Just got back from 4 days up North at the family's cabin in Vilas County. It's amazing country up there, and it's sure nice to see things be all green somewhere this Summer. On the 4-hour drive up and back, I saw a few things worth noting from the road and the lake, and figured I'd relay them here.
1. There are a few signs out for the GOP Senate primary in 3 weeks, but the only ones you see are for Hovde and Thompson. Hovde's buying of TV time has clearly put him in as the main challenger to Tommy, and the Hedge Funder's campaign even seems to be taking a page out of Scott Walker's book by planting yard signs in numerous open spaces to give an impression of even bigger support (this is illegal, by the way).
What I didn't see was any indications that Tammy Baldwin was running for Senator. Yes, I know that Tammy isn't being challenged in the Dem primary and her campaign wants to save a lot of $3.5 million she has on hand, but exposure and name recognition does matter in elections. I don't know why Wisconsin Dems cling to this archaic mentality of accumlating money, and then throwing on ads late in the game. The average Northwoodser is barely aware of who the Dems have running, and who Tammy Baldwin is. Russ Feingold taking it easy in Summertime in 2010 led to us getting (Mo)Ron Johnson as a Senator, and I fear another empty corporatist suit like Hedge Fund Hovde might get away with this one if Tammy doesn't go public and forceful soon. It wouldn't hurt the Dems to make a few signs and have Tammy on the tube a bit. Hey Dems, put down the PoliSci textbook and get in the game outstate, will ya?
4. And if the Dems get a strong clean government, anti-inequality message out and into the public eye in rural Wisconsin, I think the audience would be receptive. I mean, look at what they get to see on a daily basis.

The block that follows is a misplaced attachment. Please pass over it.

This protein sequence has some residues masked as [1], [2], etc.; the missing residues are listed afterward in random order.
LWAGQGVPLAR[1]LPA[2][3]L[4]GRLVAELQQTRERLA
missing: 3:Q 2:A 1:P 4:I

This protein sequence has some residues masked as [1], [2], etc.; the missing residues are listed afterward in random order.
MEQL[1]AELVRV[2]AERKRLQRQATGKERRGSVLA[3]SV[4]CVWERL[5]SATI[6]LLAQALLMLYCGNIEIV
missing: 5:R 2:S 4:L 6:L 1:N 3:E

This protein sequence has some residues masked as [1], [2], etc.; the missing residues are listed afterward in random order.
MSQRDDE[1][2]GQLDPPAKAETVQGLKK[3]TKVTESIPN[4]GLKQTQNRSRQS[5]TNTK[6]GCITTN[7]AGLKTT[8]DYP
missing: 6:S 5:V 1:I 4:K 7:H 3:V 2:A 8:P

This isn't a scared cesspool like Walkershaw County where people live in lame communities with no character and whose "scenery" consists of strip malls and SUVs. One of the special things about most of Wisconsin (much of the 262 excepted), is that quality of life MATTERS, and if the DPW actually gets out into these great areas of the state and plants signs and gets faces in front of the public, they can win big, because "self-absorbed greed and sprawl doesn't really apply in the Northwoods" But the Dems have to make that effort, and so far in 2012, I fear they're not making enough of one.
3. Signs can tell you something about the way things are viewed outside of the urban jungle. I saw a few "Recall Santa, I didn't get what I wanted" bumper stickers, which is an offensive pile of projection if there ever was one (what the GOP has done to try to sabotage Obama the last 3 1/2 years defines this far more than the Wisconsin Uprising ever did). But it also illustrates the Dems' major failing in the recall campaign. The DPW should have been constantly explaining that Walker's and WisGOPs lies and deceptions were the reason this recall was happening, and that their corruption and circumventing of a clean legislative and electoral process were recallable offenses. Instead, the Dems tried to treat the recall election as a normal campaign, with the assumption that people felt the recall itself was OK once enough signatures were verified, and they never went back to explaining how we got to that point.